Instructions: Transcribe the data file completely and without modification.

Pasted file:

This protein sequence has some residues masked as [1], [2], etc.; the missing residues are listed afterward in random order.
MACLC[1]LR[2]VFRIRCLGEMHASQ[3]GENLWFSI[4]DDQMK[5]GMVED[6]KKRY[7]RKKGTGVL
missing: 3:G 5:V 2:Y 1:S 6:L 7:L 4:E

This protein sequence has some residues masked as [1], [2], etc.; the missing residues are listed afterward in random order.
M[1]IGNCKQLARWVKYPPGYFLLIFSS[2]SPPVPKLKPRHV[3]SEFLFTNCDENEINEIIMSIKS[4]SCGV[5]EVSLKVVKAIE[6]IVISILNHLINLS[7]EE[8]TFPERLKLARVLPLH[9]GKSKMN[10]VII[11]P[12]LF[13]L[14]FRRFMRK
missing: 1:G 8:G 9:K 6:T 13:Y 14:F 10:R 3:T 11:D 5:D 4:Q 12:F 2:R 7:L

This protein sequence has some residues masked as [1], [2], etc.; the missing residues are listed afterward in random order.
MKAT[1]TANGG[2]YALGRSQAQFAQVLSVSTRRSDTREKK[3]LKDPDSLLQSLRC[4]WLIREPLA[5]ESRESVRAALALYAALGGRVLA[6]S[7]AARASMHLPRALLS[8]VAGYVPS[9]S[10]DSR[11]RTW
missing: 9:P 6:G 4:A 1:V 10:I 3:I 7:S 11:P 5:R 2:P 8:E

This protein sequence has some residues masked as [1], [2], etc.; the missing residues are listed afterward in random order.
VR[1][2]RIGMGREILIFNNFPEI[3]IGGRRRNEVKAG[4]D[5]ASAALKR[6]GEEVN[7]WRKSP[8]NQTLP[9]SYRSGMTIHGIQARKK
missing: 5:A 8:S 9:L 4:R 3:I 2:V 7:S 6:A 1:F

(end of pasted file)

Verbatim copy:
This protein sequence has some residues masked as [1], [2], etc.; the missing residues are listed afterward in random order.
MACLC[1]LR[2]VFRIRCLGEMHASQ[3]GENLWFSI[4]DDQMK[5]GMVED[6]KKRY[7]RKKGTGVL
missing: 3:G 5:V 2:Y 1:S 6:L 7:L 4:E

This protein sequence has some residues masked as [1], [2], etc.; the missing residues are listed afterward in random order.
M[1]IGNCKQLARWVKYPPGYFLLIFSS[2]SPPVPKLKPRHV[3]SEFLFTNCDENEINEIIMSIKS[4]SCGV[5]EVSLKVVKAIE[6]IVISILNHLINLS[7]EE[8]TFPERLKLARVLPLH[9]GKSKMN[10]VII[11]P[12]LF[13]L[14]FRRFMRK
missing: 1:G 8:G 9:K 6:T 13:Y 14:F 10:R 3:T 11:D 5:D 4:Q 12:F 2:R 7:L

This protein sequence has some residues masked as [1], [2], etc.; the missing residues are listed afterward in random order.
MKAT[1]TANGG[2]YALGRSQAQFAQVLSVSTRRSDTREKK[3]LKDPDSLLQSLRC[4]WLIREPLA[5]ESRESVRAALALYAALGGRVLA[6]S[7]AARASMHLPRALLS[8]VAGYVPS[9]S[10]DSR[11]RTW
missing: 9:P 6:G 4:A 1:V 10:I 3:I 7:S 11:P 5:R 2:P 8:E

This protein sequence has some residues masked as [1], [2], etc.; the missing residues are listed afterward in random order.
VR[1][2]RIGMGREILIFNNFPEI[3]IGGRRRNEVKAG[4]D[5]ASAALKR[6]GEEVN[7]WRKSP[8]NQTLP[9]SYRSGMTIHGIQARKK
missing: 5:A 8:S 9:L 4:R 3:I 2:V 7:S 6:A 1:F